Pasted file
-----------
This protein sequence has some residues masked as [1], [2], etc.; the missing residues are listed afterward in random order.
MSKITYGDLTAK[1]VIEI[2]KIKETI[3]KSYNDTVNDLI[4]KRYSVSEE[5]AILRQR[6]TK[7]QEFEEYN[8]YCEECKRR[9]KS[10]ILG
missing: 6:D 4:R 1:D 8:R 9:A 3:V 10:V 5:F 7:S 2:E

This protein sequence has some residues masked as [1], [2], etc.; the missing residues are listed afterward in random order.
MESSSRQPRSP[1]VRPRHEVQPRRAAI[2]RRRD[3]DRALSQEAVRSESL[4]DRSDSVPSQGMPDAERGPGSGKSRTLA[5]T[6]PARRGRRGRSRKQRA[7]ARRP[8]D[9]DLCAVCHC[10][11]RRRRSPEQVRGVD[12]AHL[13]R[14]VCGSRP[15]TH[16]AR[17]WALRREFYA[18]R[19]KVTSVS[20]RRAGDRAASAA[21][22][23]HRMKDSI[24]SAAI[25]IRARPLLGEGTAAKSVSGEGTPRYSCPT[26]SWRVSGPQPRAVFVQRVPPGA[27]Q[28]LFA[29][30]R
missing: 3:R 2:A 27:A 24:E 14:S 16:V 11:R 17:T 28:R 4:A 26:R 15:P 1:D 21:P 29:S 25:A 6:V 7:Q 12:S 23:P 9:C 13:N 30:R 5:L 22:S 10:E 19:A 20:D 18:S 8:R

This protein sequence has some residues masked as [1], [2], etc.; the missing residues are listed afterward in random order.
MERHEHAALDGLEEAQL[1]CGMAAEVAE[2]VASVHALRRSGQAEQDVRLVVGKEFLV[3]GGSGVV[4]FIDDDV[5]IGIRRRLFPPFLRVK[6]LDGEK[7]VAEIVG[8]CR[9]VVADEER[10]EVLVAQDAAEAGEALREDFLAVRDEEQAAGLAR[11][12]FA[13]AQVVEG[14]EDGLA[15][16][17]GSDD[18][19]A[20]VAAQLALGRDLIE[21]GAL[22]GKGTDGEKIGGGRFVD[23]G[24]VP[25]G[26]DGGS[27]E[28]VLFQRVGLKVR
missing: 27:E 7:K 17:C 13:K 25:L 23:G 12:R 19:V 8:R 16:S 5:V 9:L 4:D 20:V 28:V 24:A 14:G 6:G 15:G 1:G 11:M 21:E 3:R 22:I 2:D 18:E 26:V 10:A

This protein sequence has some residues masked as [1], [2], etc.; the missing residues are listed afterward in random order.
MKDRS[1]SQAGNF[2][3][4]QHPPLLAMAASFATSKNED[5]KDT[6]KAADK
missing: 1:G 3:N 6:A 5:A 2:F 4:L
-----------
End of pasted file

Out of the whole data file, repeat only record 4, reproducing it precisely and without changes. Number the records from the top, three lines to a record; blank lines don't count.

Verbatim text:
This protein sequence has some residues masked as [1], [2], etc.; the missing residues are listed afterward in random order.
MKDRS[1]SQAGNF[2][3][4]QHPPLLAMAASFATSKNED[5]KDT[6]KAADK
missing: 1:G 3:N 6:A 5:A 2:F 4:L